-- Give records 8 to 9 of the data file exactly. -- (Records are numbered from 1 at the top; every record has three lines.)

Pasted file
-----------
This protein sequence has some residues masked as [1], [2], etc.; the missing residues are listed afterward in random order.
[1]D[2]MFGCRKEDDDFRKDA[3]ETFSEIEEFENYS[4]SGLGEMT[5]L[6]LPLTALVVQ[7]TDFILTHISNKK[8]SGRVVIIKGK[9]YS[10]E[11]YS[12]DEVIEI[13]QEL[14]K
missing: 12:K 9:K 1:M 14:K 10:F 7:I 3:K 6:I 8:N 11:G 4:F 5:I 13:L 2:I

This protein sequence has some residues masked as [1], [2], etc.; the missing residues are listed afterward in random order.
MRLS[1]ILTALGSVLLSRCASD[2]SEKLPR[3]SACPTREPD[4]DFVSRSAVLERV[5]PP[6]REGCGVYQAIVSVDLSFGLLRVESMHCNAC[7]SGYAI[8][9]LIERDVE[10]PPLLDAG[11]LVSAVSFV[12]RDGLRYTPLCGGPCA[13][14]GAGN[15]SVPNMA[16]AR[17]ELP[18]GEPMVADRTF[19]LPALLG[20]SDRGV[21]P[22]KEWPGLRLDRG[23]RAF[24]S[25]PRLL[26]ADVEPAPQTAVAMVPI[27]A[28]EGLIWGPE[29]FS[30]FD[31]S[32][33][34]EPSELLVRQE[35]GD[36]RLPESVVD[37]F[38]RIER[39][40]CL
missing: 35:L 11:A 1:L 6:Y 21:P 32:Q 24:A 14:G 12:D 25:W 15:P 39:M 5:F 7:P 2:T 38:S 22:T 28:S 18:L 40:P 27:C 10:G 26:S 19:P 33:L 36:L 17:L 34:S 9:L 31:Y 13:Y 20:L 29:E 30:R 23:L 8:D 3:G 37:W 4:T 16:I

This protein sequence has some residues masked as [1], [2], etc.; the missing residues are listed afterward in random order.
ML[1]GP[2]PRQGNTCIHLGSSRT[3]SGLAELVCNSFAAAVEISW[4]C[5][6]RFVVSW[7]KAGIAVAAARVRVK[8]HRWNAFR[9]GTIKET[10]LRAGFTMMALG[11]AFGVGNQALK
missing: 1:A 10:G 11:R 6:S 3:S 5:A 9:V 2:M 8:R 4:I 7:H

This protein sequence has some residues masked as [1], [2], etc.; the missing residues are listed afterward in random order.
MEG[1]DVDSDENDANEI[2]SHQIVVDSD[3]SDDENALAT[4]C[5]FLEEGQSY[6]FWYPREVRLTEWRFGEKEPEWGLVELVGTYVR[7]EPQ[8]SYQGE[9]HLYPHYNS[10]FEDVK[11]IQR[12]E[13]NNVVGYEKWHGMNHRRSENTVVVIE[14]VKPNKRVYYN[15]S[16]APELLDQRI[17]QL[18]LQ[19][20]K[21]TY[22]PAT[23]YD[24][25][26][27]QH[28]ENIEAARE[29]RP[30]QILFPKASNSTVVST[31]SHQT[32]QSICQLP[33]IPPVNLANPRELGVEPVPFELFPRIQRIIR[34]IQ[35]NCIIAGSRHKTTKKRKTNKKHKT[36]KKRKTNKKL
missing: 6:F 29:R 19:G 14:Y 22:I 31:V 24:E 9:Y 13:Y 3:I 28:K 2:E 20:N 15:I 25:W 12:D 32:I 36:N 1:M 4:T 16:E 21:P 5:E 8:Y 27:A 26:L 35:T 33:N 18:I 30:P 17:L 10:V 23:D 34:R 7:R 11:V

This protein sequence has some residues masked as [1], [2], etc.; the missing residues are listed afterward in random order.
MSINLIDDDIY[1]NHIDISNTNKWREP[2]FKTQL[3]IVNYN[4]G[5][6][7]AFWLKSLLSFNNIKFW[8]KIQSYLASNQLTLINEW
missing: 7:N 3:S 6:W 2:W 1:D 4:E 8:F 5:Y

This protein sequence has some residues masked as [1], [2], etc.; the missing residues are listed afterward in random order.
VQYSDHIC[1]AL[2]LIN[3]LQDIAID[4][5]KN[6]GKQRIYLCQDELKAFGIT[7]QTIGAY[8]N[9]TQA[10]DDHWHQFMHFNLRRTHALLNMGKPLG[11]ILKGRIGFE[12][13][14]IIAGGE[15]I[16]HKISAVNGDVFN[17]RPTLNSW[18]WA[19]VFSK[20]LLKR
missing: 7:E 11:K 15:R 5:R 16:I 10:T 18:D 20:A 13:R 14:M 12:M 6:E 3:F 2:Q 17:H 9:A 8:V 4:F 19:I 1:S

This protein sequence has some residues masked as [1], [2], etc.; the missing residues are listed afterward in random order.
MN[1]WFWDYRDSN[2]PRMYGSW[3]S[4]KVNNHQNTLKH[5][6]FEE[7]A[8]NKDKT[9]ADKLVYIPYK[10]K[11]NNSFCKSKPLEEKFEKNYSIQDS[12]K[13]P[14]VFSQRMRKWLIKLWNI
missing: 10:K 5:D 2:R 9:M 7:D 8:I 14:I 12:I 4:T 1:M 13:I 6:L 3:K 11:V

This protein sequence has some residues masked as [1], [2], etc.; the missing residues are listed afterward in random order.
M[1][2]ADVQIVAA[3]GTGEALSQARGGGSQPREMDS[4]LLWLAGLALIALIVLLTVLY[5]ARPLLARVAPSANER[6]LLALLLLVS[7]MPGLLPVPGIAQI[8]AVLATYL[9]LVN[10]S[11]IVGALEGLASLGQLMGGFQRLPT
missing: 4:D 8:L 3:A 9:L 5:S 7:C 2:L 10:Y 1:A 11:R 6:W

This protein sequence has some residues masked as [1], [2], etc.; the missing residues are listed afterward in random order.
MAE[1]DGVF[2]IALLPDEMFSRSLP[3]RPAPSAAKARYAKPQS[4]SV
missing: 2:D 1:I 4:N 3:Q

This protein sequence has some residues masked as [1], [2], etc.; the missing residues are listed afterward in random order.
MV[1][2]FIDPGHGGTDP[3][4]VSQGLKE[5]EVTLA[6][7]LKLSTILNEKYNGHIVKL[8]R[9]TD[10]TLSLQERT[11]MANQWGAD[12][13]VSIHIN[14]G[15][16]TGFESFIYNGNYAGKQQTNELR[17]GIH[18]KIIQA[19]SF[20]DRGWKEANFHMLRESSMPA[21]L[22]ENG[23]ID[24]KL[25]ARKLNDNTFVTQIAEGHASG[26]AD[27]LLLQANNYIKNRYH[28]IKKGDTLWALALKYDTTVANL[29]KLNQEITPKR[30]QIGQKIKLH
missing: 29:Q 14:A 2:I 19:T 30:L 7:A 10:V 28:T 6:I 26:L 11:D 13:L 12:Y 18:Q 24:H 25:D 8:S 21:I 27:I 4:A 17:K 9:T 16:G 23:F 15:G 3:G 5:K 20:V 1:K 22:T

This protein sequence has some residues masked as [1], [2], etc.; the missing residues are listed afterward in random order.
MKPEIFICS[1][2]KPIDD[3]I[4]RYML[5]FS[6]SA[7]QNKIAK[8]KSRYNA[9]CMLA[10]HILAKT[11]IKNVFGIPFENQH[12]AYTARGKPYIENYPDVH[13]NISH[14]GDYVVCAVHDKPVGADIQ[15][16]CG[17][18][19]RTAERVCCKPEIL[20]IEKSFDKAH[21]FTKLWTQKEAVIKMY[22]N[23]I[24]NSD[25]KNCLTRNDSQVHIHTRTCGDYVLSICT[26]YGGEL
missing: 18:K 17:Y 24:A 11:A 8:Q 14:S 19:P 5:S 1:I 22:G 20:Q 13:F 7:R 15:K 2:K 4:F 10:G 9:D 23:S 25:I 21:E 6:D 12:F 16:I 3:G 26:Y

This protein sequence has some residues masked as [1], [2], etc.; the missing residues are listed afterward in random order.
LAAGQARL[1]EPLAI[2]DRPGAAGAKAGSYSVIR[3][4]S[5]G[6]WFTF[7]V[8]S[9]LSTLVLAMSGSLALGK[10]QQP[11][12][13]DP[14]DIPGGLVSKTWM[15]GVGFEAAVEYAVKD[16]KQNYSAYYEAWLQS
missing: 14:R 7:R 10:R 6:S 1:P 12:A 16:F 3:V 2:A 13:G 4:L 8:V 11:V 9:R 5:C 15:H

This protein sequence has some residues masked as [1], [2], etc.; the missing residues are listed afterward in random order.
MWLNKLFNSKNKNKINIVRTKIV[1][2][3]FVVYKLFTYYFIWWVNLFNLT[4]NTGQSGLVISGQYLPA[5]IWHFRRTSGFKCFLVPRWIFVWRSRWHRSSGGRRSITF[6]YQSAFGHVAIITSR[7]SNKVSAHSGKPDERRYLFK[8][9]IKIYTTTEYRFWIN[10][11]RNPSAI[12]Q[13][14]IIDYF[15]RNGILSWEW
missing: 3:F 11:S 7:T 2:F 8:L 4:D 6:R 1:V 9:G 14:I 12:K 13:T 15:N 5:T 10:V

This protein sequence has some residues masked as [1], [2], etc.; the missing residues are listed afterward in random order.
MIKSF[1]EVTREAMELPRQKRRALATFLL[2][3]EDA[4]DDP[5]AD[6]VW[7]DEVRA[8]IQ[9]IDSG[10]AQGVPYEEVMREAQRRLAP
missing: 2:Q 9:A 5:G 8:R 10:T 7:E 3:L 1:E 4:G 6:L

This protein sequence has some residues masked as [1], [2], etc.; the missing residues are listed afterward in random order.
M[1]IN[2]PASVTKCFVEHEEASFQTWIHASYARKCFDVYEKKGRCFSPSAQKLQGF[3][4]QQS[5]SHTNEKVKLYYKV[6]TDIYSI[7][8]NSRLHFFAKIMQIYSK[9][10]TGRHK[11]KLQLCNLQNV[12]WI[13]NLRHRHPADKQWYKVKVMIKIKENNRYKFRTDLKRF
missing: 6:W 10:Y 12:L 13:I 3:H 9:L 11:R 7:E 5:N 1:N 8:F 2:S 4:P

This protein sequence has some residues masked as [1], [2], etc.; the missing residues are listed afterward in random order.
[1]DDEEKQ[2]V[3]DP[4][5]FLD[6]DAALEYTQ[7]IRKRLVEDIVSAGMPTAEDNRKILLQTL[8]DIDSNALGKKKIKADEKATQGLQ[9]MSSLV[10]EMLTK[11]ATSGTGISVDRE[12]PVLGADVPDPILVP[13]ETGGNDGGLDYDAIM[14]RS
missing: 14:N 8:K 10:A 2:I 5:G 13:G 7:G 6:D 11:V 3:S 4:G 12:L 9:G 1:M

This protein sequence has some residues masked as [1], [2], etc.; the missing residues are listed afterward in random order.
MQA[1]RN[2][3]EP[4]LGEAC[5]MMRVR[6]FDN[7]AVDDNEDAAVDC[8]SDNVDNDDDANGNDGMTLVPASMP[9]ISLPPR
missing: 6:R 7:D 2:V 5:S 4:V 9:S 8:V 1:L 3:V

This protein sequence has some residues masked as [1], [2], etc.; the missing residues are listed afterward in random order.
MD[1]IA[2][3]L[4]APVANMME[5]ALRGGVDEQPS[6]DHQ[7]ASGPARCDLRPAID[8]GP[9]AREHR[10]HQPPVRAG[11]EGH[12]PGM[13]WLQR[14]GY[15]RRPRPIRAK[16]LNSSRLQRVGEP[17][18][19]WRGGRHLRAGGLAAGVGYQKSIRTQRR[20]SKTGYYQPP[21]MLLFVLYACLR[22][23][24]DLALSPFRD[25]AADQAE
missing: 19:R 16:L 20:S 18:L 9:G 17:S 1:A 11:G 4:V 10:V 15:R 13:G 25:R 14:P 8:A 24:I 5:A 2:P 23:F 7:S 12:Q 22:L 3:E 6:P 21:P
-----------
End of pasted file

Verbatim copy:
This protein sequence has some residues masked as [1], [2], etc.; the missing residues are listed afterward in random order.
M[1][2]ADVQIVAA[3]GTGEALSQARGGGSQPREMDS[4]LLWLAGLALIALIVLLTVLY[5]ARPLLARVAPSANER[6]LLALLLLVS[7]MPGLLPVPGIAQI[8]AVLATYL[9]LVN[10]S[11]IVGALEGLASLGQLMGGFQRLPT
missing: 4:D 8:L 3:A 9:L 5:S 7:C 2:L 10:Y 1:A 11:R 6:W

This protein sequence has some residues masked as [1], [2], etc.; the missing residues are listed afterward in random order.
MAE[1]DGVF[2]IALLPDEMFSRSLP[3]RPAPSAAKARYAKPQS[4]SV
missing: 2:D 1:I 4:N 3:Q